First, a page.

The purpose of this paper is to critically examine the corporate social responsibility (CSR) initiatives of multinational oil companies in Nigeria. Its main focus is to investigate the impact of the global memorandum of understanding (GMoU) on equipping rural young people with essential farming skills and knowledge for the adoption and application of modern agricultural inputs in the Niger Delta region.
This paper adopts a survey research technique, aimed at gathering information from a representative sample of the population, as it is essentially cross-sectional, describing and interpreting the current situation. A total of 800 rural young people were sampled across the oil producing region.
The results from the use of combined propensity score matching and logit model indicate that the GMoU model has a significant impact on the development of informal farm entrepreneurship generally, but somewhat undermined rural young people in the targeted agricultural clusters.
This suggests that youth-specific CSR farm projects can be effective in providing young people with the extra push needed to tackle the knowledge gap and poor agronomic that erect the below-per yield and lack of competitiveness of small-holder farmers in the region.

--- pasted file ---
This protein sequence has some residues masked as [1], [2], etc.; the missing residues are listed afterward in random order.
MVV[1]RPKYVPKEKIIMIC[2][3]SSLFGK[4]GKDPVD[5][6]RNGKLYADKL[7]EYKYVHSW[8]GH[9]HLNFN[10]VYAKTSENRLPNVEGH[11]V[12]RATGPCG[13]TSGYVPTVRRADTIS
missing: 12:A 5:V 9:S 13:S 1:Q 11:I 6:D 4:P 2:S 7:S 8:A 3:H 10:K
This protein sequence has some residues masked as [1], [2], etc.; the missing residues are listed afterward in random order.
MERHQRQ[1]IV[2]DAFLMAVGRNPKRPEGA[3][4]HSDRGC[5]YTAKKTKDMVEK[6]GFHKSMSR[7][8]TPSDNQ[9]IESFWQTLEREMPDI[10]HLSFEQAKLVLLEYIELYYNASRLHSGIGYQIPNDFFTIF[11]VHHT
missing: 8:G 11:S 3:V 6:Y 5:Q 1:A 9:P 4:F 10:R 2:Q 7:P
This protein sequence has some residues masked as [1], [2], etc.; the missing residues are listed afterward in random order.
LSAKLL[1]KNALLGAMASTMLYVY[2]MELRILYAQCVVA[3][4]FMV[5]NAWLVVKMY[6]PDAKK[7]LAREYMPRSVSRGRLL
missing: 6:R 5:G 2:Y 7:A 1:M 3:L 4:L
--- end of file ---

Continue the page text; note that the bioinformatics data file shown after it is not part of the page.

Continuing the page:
It implies that a coherent and integrated CSR response from the business would be necessary to unlock investment opportunities on young people in farms for agricultural competitiveness and food security in Africa.
This study adds to the literature on informal farm entrepreneurship and rural communities’ debate in sub-Saharan Africa. It concludes that business has obligation to help in solving problems of youth unemployment in developing countries.
The authors are indebted to the editor and reviewers for constructive comments.
Disclosure statement. No potential conflict of interest was reported by the authors.
Uduji, J.I. and Okolo-Obasi, E.N. (2022), "Empowerment of rural young people in informal farm entrepreneurship: the role of corporate social responsibility in Nigeria’s oil producing communities", Journal of Enterprising Communities: People and Places in the Global Economy, Vol. 16 No. 6, pp. 924-947. https://doi.org/10.1108/JEC-04-2021-0054
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